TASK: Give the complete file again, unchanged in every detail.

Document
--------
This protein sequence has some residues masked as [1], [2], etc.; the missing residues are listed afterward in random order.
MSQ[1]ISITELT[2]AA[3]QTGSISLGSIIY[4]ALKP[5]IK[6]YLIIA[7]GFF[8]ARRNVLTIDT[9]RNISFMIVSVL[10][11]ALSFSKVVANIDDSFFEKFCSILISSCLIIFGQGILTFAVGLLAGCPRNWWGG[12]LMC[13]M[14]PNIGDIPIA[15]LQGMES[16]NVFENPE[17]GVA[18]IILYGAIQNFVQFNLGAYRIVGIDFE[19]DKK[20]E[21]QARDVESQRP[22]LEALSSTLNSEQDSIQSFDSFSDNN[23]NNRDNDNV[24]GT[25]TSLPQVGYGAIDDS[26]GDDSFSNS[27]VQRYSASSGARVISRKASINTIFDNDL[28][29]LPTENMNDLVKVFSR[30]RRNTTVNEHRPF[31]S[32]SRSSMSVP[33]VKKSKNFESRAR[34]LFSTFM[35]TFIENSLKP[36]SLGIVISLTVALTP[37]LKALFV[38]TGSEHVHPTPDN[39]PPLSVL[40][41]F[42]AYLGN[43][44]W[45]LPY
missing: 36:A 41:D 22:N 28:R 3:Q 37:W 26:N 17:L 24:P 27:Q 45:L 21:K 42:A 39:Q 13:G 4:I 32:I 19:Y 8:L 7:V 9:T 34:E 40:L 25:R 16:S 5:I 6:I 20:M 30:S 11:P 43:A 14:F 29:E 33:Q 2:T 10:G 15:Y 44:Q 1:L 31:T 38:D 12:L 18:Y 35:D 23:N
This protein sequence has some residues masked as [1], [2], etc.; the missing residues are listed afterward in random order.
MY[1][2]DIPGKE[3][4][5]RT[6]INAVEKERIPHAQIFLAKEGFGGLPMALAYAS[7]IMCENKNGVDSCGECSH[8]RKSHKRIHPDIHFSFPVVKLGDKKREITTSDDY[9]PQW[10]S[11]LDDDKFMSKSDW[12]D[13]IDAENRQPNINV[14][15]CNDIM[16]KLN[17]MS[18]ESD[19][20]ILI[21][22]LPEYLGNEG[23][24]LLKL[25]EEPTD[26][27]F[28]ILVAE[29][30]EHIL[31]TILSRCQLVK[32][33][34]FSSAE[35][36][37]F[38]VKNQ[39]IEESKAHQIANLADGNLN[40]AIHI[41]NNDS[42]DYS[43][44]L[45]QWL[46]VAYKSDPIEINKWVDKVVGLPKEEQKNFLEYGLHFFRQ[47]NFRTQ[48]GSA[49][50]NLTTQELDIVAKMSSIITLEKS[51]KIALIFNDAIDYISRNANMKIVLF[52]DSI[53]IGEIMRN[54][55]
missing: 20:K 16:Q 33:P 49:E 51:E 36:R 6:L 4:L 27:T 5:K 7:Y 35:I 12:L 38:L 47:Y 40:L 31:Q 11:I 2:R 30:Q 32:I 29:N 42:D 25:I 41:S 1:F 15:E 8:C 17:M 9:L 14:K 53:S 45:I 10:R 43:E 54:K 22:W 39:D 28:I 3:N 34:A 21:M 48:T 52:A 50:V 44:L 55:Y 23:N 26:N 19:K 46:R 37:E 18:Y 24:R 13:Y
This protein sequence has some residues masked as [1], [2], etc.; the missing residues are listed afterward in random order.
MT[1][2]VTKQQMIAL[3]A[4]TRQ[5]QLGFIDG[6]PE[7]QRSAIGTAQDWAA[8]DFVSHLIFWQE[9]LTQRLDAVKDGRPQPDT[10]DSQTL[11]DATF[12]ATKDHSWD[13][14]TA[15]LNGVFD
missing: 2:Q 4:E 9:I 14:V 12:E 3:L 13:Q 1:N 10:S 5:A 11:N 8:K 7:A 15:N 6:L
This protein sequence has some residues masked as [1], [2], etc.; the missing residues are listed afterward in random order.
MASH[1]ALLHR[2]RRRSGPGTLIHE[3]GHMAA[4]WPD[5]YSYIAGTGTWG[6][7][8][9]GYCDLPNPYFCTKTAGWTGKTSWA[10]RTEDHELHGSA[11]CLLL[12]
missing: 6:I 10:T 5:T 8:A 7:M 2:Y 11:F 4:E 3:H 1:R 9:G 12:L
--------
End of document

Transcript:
This protein sequence has some residues masked as [1], [2], etc.; the missing residues are listed afterward in random order.
MSQ[1]ISITELT[2]AA[3]QTGSISLGSIIY[4]ALKP[5]IK[6]YLIIA[7]GFF[8]ARRNVLTIDT[9]RNISFMIVSVL[10][11]ALSFSKVVANIDDSFFEKFCSILISSCLIIFGQGILTFAVGLLAGCPRNWWGG[12]LMC[13]M[14]PNIGDIPIA[15]LQGMES[16]NVFENPE[17]GVA[18]IILYGAIQNFVQFNLGAYRIVGIDFE[19]DKK[20]E[21]QARDVESQRP[22]LEALSSTLNSEQDSIQSFDSFSDNN[23]NNRDNDNV[24]GT[25]TSLPQVGYGAIDDS[26]GDDSFSNS[27]VQRYSASSGARVISRKASINTIFDNDL[28][29]LPTENMNDLVKVFSR[30]RRNTTVNEHRPF[31]S[32]SRSSMSVP[33]VKKSKNFESRAR[34]LFSTFM[35]TFIENSLKP[36]SLGIVISLTVALTP[37]LKALFV[38]TGSEHVHPTPDN[39]PPLSVL[40][41]F[42]AYLGN[43][44]W[45]LPY
missing: 36:A 41:D 22:N 28:R 3:Q 37:W 26:N 17:L 24:P 27:Q 45:L 21:K 42:A 39:Q 13:G 4:I 32:I 19:Y 8:L 7:V 9:T 34:E 40:L 25:R 16:S 5:I 6:I 20:M 30:S 11:P 43:A 14:F 29:E 33:Q 2:T 10:G 15:Y 44:Q 1:L 31:T 38:D 12:L 18:Y 35:D 23:N
This protein sequence has some residues masked as [1], [2], etc.; the missing residues are listed afterward in random order.
MY[1][2]DIPGKE[3][4][5]RT[6]INAVEKERIPHAQIFLAKEGFGGLPMALAYAS[7]IMCENKNGVDSCGECSH[8]RKSHKRIHPDIHFSFPVVKLGDKKREITTSDDY[9]PQW[10]S[11]LDDDKFMSKSDW[12]D[13]IDAENRQPNINV[14][15]CNDIM[16]KLN[17]MS[18]ESD[19][20]ILI[21][22]LPEYLGNEG[23][24]LLKL[25]EEPTD[26][27]F[28]ILVAE[29][30]EHIL[31]TILSRCQLVK[32][33][34]FSSAE[35][36][37]F[38]VKNQ[39]IEESKAHQIANLADGNLN[40]AIHI[41]NNDS[42]DYS[43][44]L[45]QWL[46]VAYKSDPIEINKWVDKVVGLPKEEQKNFLEYGLHFFRQ[47]NFRTQ[48]GSA[49][50]NLTTQELDIVAKMSSIITLEKS[51]KIALIFNDAIDYISRNANMKIVLF[52]DSI[53]IGEIMRN[54][55]
missing: 20:K 16:Q 33:P 49:E 51:E 36:R 6:L 4:L 27:T 5:K 7:Y 35:I 12:L 38:L 47:Y 40:L 31:Q 11:I 2:R 30:Q 32:I 29:N 42:D 25:I 41:S 1:F 15:E 8:C 17:M 9:L 14:K 53:S 45:I 10:R 43:E 54:K 22:W 39:D 28:I 3:N 34:A 21:M 48:T 52:A 50:V 44:L 55:Y 23:N 26:N 19:K 46:R 37:E 18:Y 24:R 13:Y
This protein sequence has some residues masked as [1], [2], etc.; the missing residues are listed afterward in random order.
MT[1][2]VTKQQMIAL[3]A[4]TRQ[5]QLGFIDG[6]PE[7]QRSAIGTAQDWAA[8]DFVSHLIFWQE[9]LTQRLDAVKDGRPQPDT[10]DSQTL[11]DATF[12]ATKDHSWD[13][14]TA[15]LNGVFD
missing: 2:Q 4:E 9:I 14:V 12:E 3:L 13:Q 1:N 10:S 5:A 11:N 8:K 7:A 15:N 6:L
This protein sequence has some residues masked as [1], [2], etc.; the missing residues are listed afterward in random order.
MASH[1]ALLHR[2]RRRSGPGTLIHE[3]GHMAA[4]WPD[5]YSYIAGTGTWG[6][7][8][9]GYCDLPNPYFCTKTAGWTGKTSWA[10]RTEDHELHGSA[11]CLLL[12]
missing: 6:I 10:T 5:T 8:A 7:M 2:Y 11:F 4:E 3:H 1:R 9:G 12:L